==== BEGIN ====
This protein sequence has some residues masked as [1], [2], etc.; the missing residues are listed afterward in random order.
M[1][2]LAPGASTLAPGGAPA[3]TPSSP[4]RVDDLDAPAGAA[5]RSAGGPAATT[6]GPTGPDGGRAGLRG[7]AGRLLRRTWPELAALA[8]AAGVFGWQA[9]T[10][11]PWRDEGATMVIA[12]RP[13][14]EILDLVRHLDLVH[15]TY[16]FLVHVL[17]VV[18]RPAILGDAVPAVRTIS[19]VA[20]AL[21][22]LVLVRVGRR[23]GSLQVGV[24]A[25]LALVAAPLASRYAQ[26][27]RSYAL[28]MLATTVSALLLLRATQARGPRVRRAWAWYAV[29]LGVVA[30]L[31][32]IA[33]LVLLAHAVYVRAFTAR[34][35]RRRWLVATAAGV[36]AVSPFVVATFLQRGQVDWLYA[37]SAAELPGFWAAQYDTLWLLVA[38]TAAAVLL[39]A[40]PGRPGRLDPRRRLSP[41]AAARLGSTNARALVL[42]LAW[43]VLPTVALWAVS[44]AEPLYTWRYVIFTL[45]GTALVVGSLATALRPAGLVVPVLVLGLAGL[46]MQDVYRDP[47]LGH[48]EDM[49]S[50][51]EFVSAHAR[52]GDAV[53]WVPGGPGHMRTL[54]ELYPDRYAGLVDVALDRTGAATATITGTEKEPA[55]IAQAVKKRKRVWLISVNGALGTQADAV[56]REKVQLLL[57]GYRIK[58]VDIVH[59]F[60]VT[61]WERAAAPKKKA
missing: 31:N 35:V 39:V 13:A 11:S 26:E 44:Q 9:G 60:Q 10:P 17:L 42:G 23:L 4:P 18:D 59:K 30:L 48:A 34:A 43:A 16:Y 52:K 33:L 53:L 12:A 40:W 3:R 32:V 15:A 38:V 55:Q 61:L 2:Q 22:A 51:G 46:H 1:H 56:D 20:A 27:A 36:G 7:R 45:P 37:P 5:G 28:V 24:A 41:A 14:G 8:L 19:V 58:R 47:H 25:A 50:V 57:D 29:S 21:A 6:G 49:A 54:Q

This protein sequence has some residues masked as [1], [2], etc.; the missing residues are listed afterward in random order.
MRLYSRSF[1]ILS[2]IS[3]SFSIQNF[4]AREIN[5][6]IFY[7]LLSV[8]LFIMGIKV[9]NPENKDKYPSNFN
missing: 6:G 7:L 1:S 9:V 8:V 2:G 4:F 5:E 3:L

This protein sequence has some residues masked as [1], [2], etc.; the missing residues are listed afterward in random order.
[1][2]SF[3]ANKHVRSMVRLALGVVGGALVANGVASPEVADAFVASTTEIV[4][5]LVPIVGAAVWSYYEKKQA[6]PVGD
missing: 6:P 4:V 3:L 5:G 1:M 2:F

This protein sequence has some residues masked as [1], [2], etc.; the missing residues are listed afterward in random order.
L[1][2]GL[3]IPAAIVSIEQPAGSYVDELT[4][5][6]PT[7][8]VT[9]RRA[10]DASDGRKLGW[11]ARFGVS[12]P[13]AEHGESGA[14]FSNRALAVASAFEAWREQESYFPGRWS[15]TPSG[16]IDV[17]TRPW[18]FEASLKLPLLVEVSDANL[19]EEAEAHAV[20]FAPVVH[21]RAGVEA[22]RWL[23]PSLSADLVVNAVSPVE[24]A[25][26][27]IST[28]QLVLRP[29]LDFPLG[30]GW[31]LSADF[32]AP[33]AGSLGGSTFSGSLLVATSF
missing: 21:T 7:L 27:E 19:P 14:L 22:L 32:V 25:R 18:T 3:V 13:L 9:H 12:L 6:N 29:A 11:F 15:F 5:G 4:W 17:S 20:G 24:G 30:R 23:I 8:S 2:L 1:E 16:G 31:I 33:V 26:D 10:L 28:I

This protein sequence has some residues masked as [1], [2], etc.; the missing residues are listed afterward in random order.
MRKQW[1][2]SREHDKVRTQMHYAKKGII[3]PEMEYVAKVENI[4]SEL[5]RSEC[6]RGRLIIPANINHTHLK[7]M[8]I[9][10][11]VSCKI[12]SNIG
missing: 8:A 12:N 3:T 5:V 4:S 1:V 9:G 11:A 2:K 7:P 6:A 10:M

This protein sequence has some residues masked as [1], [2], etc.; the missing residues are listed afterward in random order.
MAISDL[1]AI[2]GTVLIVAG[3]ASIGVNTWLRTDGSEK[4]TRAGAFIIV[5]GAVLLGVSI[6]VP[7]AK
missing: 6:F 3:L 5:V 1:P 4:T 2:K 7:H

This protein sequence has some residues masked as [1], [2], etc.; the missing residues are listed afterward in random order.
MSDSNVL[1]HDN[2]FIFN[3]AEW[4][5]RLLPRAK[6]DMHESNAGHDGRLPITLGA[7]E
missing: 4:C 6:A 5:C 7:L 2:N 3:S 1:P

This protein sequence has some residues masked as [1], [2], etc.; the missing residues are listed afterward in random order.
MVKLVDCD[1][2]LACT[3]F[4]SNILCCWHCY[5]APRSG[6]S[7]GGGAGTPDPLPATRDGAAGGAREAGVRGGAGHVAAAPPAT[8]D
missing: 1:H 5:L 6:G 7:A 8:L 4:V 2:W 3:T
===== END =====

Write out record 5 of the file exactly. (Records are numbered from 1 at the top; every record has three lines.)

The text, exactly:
This protein sequence has some residues masked as [1], [2], etc.; the missing residues are listed afterward in random order.
MRKQW[1][2]SREHDKVRTQMHYAKKGII[3]PEMEYVAKVENI[4]SEL[5]RSEC[6]RGRLIIPANINHTHLK[7]M[8]I[9][10][11]VSCKI[12]SNIG
missing: 8:A 12:N 3:T 5:V 4:S 1:V 9:G 11:A 2:K 7:P 6:A 10:M